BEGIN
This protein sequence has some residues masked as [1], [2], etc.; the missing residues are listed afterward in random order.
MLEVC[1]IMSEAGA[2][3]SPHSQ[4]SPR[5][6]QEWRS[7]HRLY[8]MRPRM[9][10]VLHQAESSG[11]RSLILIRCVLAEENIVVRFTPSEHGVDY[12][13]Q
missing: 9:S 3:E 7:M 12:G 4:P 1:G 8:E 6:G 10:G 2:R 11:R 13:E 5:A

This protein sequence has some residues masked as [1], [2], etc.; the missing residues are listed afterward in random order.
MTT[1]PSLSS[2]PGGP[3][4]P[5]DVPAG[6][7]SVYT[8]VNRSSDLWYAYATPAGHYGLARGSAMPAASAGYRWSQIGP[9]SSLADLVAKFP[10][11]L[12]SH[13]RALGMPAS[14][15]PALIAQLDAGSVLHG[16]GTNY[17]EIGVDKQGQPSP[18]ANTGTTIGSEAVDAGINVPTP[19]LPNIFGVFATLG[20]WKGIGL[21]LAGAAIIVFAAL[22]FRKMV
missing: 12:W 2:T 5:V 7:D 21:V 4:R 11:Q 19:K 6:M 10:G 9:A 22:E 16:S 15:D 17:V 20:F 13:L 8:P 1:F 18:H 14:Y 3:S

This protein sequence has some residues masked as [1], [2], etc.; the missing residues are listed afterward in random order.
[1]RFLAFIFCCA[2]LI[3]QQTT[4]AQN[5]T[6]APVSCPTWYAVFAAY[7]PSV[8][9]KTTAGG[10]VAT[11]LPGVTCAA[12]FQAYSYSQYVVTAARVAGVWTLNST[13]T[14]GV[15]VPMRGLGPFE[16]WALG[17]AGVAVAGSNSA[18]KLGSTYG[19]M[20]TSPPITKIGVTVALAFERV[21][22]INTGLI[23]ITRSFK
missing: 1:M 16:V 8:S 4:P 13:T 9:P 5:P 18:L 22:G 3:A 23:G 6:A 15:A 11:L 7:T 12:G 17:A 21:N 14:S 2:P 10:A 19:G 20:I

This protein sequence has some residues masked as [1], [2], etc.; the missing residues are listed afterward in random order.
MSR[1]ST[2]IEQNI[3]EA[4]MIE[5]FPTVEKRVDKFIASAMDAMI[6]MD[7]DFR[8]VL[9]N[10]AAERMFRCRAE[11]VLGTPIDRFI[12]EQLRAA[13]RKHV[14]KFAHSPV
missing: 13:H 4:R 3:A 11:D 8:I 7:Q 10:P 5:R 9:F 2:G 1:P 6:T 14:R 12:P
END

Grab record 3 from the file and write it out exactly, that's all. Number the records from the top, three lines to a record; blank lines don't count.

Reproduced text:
This protein sequence has some residues masked as [1], [2], etc.; the missing residues are listed afterward in random order.
[1]RFLAFIFCCA[2]LI[3]QQTT[4]AQN[5]T[6]APVSCPTWYAVFAAY[7]PSV[8][9]KTTAGG[10]VAT[11]LPGVTCAA[12]FQAYSYSQYVVTAARVAGVWTLNST[13]T[14]GV[15]VPMRGLGPFE[16]WALG[17]AGVAVAGSNSA[18]KLGSTYG[19]M[20]TSPPITKIGVTVALAFERV[21][22]INTGLI[23]ITRSFK
missing: 1:M 16:V 8:S 4:P 13:T 9:P 5:P 18:L 22:G 3:A 23:G 6:A 15:A 11:L 7:T 12:G 17:A 21:N 14:S 2:P 10:A 19:G 20:I